They have to do so many contortions, including the awful Biellmann spin, to gain levels. Most laybacks are a mess nowadays.

    I want to see a terrific, fast, centered, beautiful layback spin make a comeback. Think Angela Nikodinov.

    I wish they'd make that a SP requirement, since I believe a well-executed basic one would be quite difficult.

  6. #6
    At the rink. Again. mskater93's Avatar
    Join Date
    Oct 2005
    Posts
    3,234
    I am ALL FOR fixed value elements on spins and steps. Most leveled step sequences look like the skater is having a seizure at points as they zig-zag across the ice having little musical merit as the skater checks the boxes off for each type of turn and step they include. Give me the step sequence Yagudin performed in his Winter program or Michelle Kwan performed in her EoE program over some of the L3 and L4 step sequences which meander around the rink these days. Same for spins. Some positions which are awarded as features NO ONE should ever do (A frame spin, I mean YOU) and some look so painful and labored on some skaters (donut, Bielman, haircutter) it takes away the enjoyment of the program. Give all spins and steps a L4 fixed BV and change the point structure for GOE so that +3 means +3 and not 1.5 to encourage variety and award speed, centering, position quality and so on. It should be a yes or no proposition like the ChSt1 is - did you hit the position(s)? Yes/No, did you hold for the requisite number of revs for each position in the spin? Yes/No. It makes the spins an all or nothing proposition AND would encourage more quality spins.

  7. #7
    Outdated Old Dinosaur
    Join Date
    Jan 2013
    Posts
    940
    Quote Originally Posted by CanadianSkaterGuy View Post

    At least levels force everyone to increase the difficulty of their elements... having a base value would be a bad idea because it essentially negates the benefit of trying intricate positions. Why risk a flying change of foot or an edge change, or even a Biellmann, if you can get high marks for a basic camel-sit-change-sit or a fast layback.
    I may be getting things little confused (advanced age, you know) but I thought part of the plan with IJS was that simpler elements that are very well done could score higher than weakly done harder ones.

    Angela N's classic basic layback is worth a dozen shoddy-looking (but admittedly difficult) layback-drop-the-leg-to-speed-up-lean-sideways-grab-the-foot-hoist-over-the-head Level 4 monstrosities displayed by virtually every senior lady.

  8. #8
    Custom Title
    Join Date
    Jan 2013
    Posts
    5,481
    Quote Originally Posted by TontoK View Post
    I may be getting things little confused (advanced age, you know) but I thought part of the plan with IJS was that simpler elements that are very well done could score higher than weakly done harder ones.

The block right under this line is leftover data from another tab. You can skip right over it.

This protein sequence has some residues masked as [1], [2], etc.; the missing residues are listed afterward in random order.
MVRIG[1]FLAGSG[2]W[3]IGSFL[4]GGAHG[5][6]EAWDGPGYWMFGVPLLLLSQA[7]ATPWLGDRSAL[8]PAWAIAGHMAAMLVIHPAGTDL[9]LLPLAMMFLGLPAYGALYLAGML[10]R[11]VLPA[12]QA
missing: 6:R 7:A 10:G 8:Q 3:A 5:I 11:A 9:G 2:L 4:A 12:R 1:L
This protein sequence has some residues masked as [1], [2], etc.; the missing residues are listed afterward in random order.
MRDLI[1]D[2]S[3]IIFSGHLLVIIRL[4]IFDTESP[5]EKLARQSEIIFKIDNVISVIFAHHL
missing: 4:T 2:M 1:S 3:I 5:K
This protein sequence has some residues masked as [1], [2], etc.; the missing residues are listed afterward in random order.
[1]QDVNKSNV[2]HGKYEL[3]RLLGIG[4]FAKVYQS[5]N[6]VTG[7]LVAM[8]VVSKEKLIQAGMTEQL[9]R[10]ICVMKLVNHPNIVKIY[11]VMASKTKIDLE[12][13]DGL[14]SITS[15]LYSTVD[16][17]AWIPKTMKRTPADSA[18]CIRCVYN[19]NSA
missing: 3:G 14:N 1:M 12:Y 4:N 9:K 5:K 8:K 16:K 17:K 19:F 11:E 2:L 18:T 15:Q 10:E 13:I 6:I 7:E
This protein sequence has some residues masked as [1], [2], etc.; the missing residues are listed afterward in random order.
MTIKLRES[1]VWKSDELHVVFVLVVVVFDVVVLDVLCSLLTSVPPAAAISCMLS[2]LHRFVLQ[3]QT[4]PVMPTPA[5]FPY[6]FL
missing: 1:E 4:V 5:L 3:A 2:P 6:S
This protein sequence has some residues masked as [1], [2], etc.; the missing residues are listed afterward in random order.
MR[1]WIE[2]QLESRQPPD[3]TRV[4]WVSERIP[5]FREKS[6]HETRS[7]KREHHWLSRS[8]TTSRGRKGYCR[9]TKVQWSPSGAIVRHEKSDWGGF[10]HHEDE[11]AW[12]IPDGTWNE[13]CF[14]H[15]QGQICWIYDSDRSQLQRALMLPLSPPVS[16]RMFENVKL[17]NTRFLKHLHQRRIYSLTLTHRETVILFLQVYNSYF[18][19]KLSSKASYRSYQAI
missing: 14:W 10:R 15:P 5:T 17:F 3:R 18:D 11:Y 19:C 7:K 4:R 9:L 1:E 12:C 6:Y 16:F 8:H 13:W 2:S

Angela N's classic basic layback is worth a dozen shoddy-looking (but admittedly difficult) layback-drop-the-leg-to-speed-up-lean-sideways-grab-the-foot-hoist-over-the-head Level 4 monstrosities displayed by virtually every senior lady.
    This is the case though. An excellent level 2 or level 3 layback can certainly out score a poorly executed level 4 layback depending on GOE.

  9. #9
    At the rink. Again. mskater93's Avatar
    Join Date
    Oct 2005
    Posts
    3,234
    Quote Originally Posted by CanadianSkaterGuy View Post
    This is the case though. An excellent level 2 or level 3 layback can certainly out score a poorly executed level 4 layback depending on GOE.
    Except GOE is not used correctly and it *almost* never happens.

  10. #10
    ~high art~
    Join Date
    Jan 2013
    Posts
    636
    I really like rather simple, well-executed elements too. It is a shame those kinds of elements are rarely seen under the current rules. I can't say I completely disagree on the idea of leveled elements of IJS either, though. A double Axel / a triple toe loop jump can look very beautiful with beautiful technique and finesse, but people (me too) still want skaters land quads and triple Axels for more difficulty. And I do love level four step sequences by excellent skaters. Problems arise when some who don't have the blade control and ice coverage attempt such complicated footwork only to look extremely labored. Back in the 6.0, no rockers, counters or twizzles in the free skate at all, now it seems like we have too many of them.

Posting Permissions

  • You may not post new threads
  • You may not post replies
  • You may not post attachments
  • You may not edit your posts
  •